Has business reached ‘peak Pride’?

People wave flags at a Pride march.

Business support for LGBTQ+ equality is strengthening. Image: Unsplash/Christian Lue

Dominic Arnall
Chief Executive Officer, Open For Business
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  • During Pride Season, leading brands have been targeted by anti-LGBTQ+ activists.
  • While some worry businesses might dial back their support of the LGBTQ+ community as a result of the backlash, evidence on the ground suggests that’s not happening.
  • Companies that support LGBTQ+ inclusion are more innovative and perform better on financial metrics such as share price and return on equity.

Visible and vocal corporate support for LGBTQ+ equality has become a fixture of Pride Season. Many are wondering whether we’ve now hit ‘peak Pride,’ as brands such as Bud Light, North Face, Starbucks and Target find themselves targeted by anti-LGBTQ+ activists in the US.

But look beyond this month’s feverish media coverage and Twitterstorms, and you’ll see a different story. As CEO of Open For Business, a coalition of global companies working to advance LGBTQ+ equality, I’ve spent the past few months travelling to meet with business leaders all over the world. I can tell you that business support, even in the most difficult of places, is strengthening.


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Sometimes this support is very public: when the Ugandan parliament recently passed a brutal anti-LGBTQ+ law, businesses got behind our campaign to persuade President Museveni not to sign it. Often, the work is deep inside the business. Companies like EY and Deloitte, for example, are starting to measure their own LGBTQ+ pay gap, without any prompt from regulators. Some have even created dedicated departments to channel their support as effectively as possible, such as JP Morgan’s Office of LGBT+ affairs.

If corporate support for inclusion runs deep, and stretches far beyond Pride Season, it’s for a few good reasons.

1. Business sees the underlying global trend towards greater LGBTQ+ equality

The vicious anti-LGBTQ+ campaigns currently underway in many countries should be seen for what they are: a backlash against the long arc of progress towards equality. Several recent datapoints suggest that support for LGBTQ+ inclusion is growing, not declining, particularly among younger generations.

For example, 9% of adults identify as LGBT+, according to the Ipsos LGBT+ Pride 2023 survey, which took a 30-country average. And there are sharp generational differences: in the US, 7.2% of all individuals identify as LGBTQ+, but this rises to 21% for Gen-Z individuals.

Sexual orientation by gender and generation
Sexual orientation by gender and generation Image: Ipsos

And regardless of their sexual orientation, younger adults are also much more likely to support LGBTQ+ marriage equality, according a Pew Research Center survey fielded in 24 countries. Encouragingly, the difference is very pronounced in countries with hostile LGBTQ+ policies, such as Kenya and Poland, where adults under 40 are twice as likely to support marriage equality than their older compatriots.

Support for same-sex marriage by age
Support for same-sex marriage by age Image: Pew Research Center

Encouragingly, the share of people worldwide who say their local area is a good place for gay or lesbian people to live has doubled from 25% to 50% over the past 10 years, according to a Gallup Poll of 110 countries. India was one of the countries with the largest increases (+42%); countries across Asia and Eastern Europe also saw large increases.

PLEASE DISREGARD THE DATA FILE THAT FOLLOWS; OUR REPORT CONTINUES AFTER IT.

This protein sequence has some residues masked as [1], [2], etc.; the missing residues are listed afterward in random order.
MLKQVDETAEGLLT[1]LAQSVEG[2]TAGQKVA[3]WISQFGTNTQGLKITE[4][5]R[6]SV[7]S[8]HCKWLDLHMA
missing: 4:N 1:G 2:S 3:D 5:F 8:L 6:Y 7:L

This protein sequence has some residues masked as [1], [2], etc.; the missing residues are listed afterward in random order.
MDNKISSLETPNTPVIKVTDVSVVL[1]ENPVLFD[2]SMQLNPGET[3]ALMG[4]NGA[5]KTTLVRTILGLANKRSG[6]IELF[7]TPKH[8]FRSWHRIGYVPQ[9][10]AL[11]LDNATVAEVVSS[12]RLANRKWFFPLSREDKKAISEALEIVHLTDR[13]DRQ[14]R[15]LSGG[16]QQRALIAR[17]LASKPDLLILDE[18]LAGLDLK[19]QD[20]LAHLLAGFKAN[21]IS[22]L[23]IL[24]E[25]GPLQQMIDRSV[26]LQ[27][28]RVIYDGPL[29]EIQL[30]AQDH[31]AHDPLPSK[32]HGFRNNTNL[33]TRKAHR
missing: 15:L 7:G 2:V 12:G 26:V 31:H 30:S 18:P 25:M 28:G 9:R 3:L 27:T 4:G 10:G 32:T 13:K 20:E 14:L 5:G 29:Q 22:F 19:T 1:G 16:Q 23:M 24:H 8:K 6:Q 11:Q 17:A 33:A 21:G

Global residents' perception of their local area as a
Global residents' perception of their local area as a Image: Gallup

2. LGBTQ+ inclusion is driven by fundamental commercial imperatives

For many corporations, support for Pride starts at home. Our coalition partners have significant numbers of LGBTQ+ employees: according to analysis by Windo, 1 in 10 employees identify as LGBTQ+ at HSBC, IBM and Meta, for example.

There are also sound commercial drivers for LGBTQ+ inclusion, and Open For Business has been collecting the data on this since our launch in 2015. For example, our research has found that people who work in inclusive workplaces have much higher levels of engagement and satisfaction, and they're more likely to “speak up” with new ideas.

Our research also suggests that companies that support LGBTQ+ inclusion are better able to compete for talent, are more innovative and collaborative, and perform better on financial metrics such as share price, cost of capital and return on equity.

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Our analyses also show that LGBTQ+ inclusion is associated with higher levels of entrepreneurship and is correlated to GDP growth. In particular, our Open For Business City Ratings show that LGBTQ+ inclusive cities are more globally competitive.

Recognition that business runs better when everybody is able to fully participate is not new. Take IBM, for example: In the 1950s, it defied lawmakers in the racially segregated US South by opening non-segregated manufacturing facilities – more than a decade before the passage of the US Civil Rights Act. It also enacted equal pay for equal work in 1935 , almost three decades before the US Equal Pay Act. When it comes to LGBTQ+ inclusion, companies like this know it’s not about being ‘woke’, it’s how business works best.

No time for complacency

The global LGBTQ+ community is up against well-organized and well-funded campaigns by the enemies of equality – an unholy axis of religious fundamentalist groups and populist conservative politicians. The stakes are high and business has a unique role to play. This is about more than Pride flags and rainbow logos. It’s about what it means to run a good business.

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